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Vol. 72. Issue 2.
Pages 184 (February 2019)
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Vol. 72. Issue 2.
Pages 184 (February 2019)
Letter to the Editor
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Antiarrhythmic Drugs Are not the Only Option in Electrical Storm: Extracorporeal Membrane Oxygenation as a Life-saving Alternative
Los fármacos antiarrítmicos no son la única opción en la tormenta eléctrica: el oxigenador extracorpóreo de membrana es una alternativa
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Raphaël P. Martinsa,b,c,
Corresponding author
raphael.martins@chu-rennes.fr

Corresponding author:
, Erwan Flechera,b,c, Solène Le Pennec-Prigenta,b,c, Vincent Galanda,b,c
a Université de Rennes, Rennes, France
b Service de Cardiologie, Centre Hospitalier Universitaire de Rennes, Rennes, France
c Institut National de la Santé et de la Recherche Médicale (INSERM), U1099, Rennes, France
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Rev Esp Cardiol. 2019;72:18510.1016/j.rec.2018.08.020
Jorge García Carreño, Iago Sousa-Casasnovas, Francisco Fernández Avilés, Manuel Martínez Sellés
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To the Editor,

We read with great interest the scientific letter by García Carreño et al.1 published in Revista Española de Cardiología. In that study, the authors retrospectively analyzed their patients who underwent venoarterial extracorporeal membrane oxygenation (VA-ECMO) implantation in the context of electrical storm. Seven patients were included, all but 1 with ischemic heart disease. Following VA-ECMO implantation, 4 patients had a ventricular tachycardia ablation procedure and 2 died. The median duration of support was 9 days. The authors conclude that VA-ECMO support should be systematically evaluated in patients with refractory ventricular tachycardia and cardiogenic shock since it ensures hemodynamic support in these critically-ill patients, allowing VT ablation to be safely performed.

We completely agree with these statements. Indeed, we recently published a similar study including 26 patients with refractory electrical storm and cardiogenic shock implanted with a VA-ECMO.2 Interestingly, stable sinus rhythm was immediately obtained after VA-ECMO implantation in two-thirds of the patients and occurred after a median time of 3 hours for the remaining ones. Fifty percent of the patients eventually died, none due to the VA-ECMO, but mostly due to multiple organ failure. The average duration of VA-ECMO support was 6.7±3.6 days. Of note, survival was significantly better in patients with repetitive ventricular tachycardia/fibrillation alternating with periods of sinus rhythm at the time of VA-ECMO implantation than in those with refractory ventricular fibrillation. To the best of our knowledge, our study is the largest database of VA-ECMO implantation in patients with electrical storm published thus far.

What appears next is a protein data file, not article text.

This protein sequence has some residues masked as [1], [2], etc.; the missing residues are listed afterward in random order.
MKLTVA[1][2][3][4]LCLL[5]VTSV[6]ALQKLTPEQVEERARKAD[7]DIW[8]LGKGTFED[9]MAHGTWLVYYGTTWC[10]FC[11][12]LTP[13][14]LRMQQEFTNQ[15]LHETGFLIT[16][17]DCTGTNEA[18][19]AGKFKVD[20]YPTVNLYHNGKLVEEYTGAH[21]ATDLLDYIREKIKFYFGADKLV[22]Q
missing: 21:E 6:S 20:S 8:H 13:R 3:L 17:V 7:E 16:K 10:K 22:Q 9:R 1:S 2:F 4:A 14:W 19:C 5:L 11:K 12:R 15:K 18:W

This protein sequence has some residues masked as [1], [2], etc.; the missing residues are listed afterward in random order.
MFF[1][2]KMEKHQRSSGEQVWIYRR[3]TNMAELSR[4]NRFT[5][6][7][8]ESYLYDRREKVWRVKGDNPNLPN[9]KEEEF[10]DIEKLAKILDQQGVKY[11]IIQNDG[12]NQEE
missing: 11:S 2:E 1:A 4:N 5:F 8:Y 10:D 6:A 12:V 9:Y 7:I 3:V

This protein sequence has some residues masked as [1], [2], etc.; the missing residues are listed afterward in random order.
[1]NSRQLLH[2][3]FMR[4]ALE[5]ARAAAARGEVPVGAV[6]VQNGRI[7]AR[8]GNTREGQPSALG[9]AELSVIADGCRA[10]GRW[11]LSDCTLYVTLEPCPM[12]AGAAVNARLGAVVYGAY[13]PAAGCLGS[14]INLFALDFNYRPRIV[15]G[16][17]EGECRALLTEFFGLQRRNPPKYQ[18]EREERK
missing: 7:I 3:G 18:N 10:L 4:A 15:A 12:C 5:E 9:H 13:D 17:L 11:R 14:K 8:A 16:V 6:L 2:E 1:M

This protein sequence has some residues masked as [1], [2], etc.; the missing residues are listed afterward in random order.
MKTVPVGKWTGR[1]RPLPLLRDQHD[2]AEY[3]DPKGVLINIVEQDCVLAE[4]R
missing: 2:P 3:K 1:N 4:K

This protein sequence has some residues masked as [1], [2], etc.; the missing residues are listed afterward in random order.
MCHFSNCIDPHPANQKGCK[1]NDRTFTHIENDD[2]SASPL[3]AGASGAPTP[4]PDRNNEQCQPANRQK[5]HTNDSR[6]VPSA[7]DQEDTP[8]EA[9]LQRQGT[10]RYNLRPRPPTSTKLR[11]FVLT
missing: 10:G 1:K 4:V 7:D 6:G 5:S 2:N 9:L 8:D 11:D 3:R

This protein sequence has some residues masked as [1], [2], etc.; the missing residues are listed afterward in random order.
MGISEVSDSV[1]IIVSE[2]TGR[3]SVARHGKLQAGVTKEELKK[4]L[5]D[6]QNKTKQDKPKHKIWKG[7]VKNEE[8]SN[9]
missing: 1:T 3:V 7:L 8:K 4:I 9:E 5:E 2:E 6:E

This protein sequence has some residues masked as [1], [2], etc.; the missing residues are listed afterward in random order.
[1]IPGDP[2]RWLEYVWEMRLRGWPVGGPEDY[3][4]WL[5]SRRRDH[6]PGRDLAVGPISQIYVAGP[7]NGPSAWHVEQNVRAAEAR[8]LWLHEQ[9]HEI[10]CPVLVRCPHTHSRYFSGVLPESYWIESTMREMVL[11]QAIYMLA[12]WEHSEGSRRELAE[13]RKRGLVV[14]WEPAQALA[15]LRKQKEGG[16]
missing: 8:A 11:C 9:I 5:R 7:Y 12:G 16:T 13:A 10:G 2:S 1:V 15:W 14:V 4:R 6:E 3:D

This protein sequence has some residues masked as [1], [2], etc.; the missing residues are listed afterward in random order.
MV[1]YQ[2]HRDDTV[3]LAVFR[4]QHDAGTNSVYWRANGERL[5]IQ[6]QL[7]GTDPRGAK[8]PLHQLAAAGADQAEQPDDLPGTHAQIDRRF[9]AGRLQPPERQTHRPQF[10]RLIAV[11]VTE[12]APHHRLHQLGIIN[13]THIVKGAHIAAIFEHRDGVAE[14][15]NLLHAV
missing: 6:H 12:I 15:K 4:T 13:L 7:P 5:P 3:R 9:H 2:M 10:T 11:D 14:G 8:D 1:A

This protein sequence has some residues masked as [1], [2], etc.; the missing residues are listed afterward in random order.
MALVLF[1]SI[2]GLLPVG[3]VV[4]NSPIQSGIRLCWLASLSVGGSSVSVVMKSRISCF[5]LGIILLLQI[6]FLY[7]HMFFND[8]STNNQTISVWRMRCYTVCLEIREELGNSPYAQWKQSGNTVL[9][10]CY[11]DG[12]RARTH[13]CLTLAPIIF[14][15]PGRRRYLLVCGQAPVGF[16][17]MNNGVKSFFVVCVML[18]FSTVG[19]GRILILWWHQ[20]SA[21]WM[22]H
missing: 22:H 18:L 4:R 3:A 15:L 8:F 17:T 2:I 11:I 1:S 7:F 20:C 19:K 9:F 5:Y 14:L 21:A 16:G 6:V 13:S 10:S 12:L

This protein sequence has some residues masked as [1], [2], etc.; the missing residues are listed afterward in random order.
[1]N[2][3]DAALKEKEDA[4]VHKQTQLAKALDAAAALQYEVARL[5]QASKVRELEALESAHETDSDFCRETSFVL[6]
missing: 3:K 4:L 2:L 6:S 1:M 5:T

Our results had an impact in the field of intensive care medicine, but had less effect in cardiology, since cardiologists, and especially electrophysiologists, are more likely to attempt multiple antiarrhythmic therapies, perform electrical cardioversions, and consider ablation, rather than call interventional cardiologists or surgeons to implant a VA-ECMO for an arrhythmic problem. This reluctance probably explains why VA-ECMO is an underused device in patients with electrical storm. Patients end up dying from multiple organ failure, as a consequence of suboptimally managed electrical storm, while the complications of VA-ECMO are rare, as demonstrated by García Carreño et al.1 and by our study.2 Physicians should keep in mind that in patients with intractable electrical storm and cardiogenic shock refractory to usual management, VA-ECMO provides efficient hemodynamic support and helps to rapidly restore sinus rhythm, probably due to rapid improvement of myocardial perfusion and a decrease in left ventricular end-diastolic pressure.

The evidence supporting the use of VA-ECMO in electrical storm is scarce and is especially focused on the use of VA-ECMO during ventricular arrhythmia ablation and not as an adjunctive therapy per se.3,4 Thus, we congratulate Revista Española de Cardiología for showing interest in this topic and the authors for once again demonstrating that electrical storm can, of course, be managed pharmacologically and by ablation, but also by VA-ECMO implantation, since it might provide successful outcomes, preventing secondary organ damage and maintaining sufficient cardiac unloading.

References
[1]
J. García Carreño, I. Sousa-Casasnovas, M.L. Vicent Alaminos, F. Atienza Fernández, M. Martínez Sellés, F. Fernández Avilés.
Extracorporeal Membrane Oxygenation in Patients With Electrical Storm: A Single-center Experience.
Rev Esp Cardiol, 72 (2019), pp. 182-183
[2]
S. Le Pennec-Prigent, E. Flecher, V. Auffret, et al.
Effectiveness of Extracorporeal Life Support for Patients With Cardiogenic Shock Due T o Intractable Arrhythmic Storm.
Crit Care Med., 45 (2017), pp. e281-e289
[3]
F. Baratto, F. Pappalardo, T. Oloriz, et al.
Extracorporeal Membrane Oxygenation for Hemodynamic Support of Ventricular Tachycardia Ablation.
Circ Arrhythm Electrophysiol., (2016),
9:pii: e004492
[4]
F.C. Tsai, Y.C. Wang, Y.K. Huang, et al.
Extracorporeal life support to terminate refractory ventricular tachycardia.
Crit Care Med., 35 (2007), pp. 1673-1676
Copyright © 2018. Sociedad Española de Cardiología
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